Drive Me Crazy
Grade : B

Nancy Warren being one of my two favorite Blaze authors, I was excited to see her put out her first single title, Drive Me Crazy. While the book retains the charm and heat of her shorter works, I’d have liked to have seen more relationship development between the leads. Still, the book is satisfying, fun, and sexy.

Alex Forrest is a librarian in the small town of Swiftcurrent, but she has big plans and a wardrobe that the hero describes as “high class call girl.” She longs for excitement and opportunity, and dreams of the day she can escape to a city, a place where there’s more to do on a Friday night than watch a year-old movie at the town’s only theater, and more chance of meeting a man with looks, intelligence, and a future than Swiftcurrent offers. The kind of excitement she’s looking for isn’t exactly the kind she gets when Duncan Forbes walks into her library, however. He may be handsome, intelligent, and perhaps a little too fresh for her comfort, but his future’s questionable. What can you say for sure about a man who shows up at the same time as a dead body on her library floor?

Duncan Forbes is a professor of art history, but he’s also a leading bounty hunter in the stolen art-retrieval field. He says he’s in Swiftcurrent working on a book, but it’s really information on a WWII-era theft of a Van Gogh that drives him. If sleeping with the gorgeous granddaughter of his prime suspect is a price he has to pay, he’ll gladly grin and bear it. But when a dead body turns up, someone is obviously sending a warning – but to whom?

Duncan and Alex were both interesting characters, who possessed a great deal of chemistry between them. Both are intelligent – excepting a painful incident in which Alex mistakes dried red paint for blood (something it’s hard to believe any woman past puberty would do) – and both have goals and emotional sympathy. Duncan could have used a bit more fleshing out, but it’s mainly as a couple where they could have grown, I thought.

The secondary couple actually probably had more depth and emotional connection to the reader, in fact. I won’t say much more for spoiler reasons, other than the fact that this couple will probably remain with me longer than Alex and Duncan.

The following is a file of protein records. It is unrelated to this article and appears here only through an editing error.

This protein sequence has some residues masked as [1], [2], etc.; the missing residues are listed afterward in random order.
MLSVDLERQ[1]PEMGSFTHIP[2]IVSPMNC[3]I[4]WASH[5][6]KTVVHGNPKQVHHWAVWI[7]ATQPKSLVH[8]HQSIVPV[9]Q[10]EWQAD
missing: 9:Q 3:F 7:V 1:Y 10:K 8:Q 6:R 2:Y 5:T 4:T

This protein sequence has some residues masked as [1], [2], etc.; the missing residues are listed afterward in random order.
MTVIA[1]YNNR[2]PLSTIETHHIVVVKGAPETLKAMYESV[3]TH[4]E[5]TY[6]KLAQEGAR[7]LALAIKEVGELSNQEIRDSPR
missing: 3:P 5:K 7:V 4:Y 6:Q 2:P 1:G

There was a suspense element, as you may imagine, but it was pretty predictable. The villain, I’m afraid, is obvious almost from the beginning, and has no redeeming qualities whatsoever. Although this was decidedly a letdown, the scenarios involving this villain opened up opportunities for us to see the characters at their most vulnerable moments, making very human mistakes, and growing because of them.

Another plus was that the two main female characters in this book are sexually liberated – neither promiscuous nor inhibited – without being so because of childhood trauma, low self-esteem, or other usual cliche. They simply dress sexily because they want to, flirt with men because they’re attracted to them, and sleep with the men they choose out of healthy desire and love. This seemed to me to be a refreshing change from all too many books wherein the heroine dresses in a risque manner to mask her insecurities, or the secondary character sleeps with men because she was abused as a child. Neither of the two female characters are perfect, but neither are they simply cliches.

While not as full-fleshed out as I would like, I am very hopeful that Drive Me Crazy signals that this author will continue to entertain and grow into a single-title writer to watch. This one’s a B. I suspect her next grade will improve.

Reviewed by Heidi Haglin

Grade: B

Sensuality: Hot

Review Date : March 23, 2004

Publication Date: 2005

Review Tags: librarian

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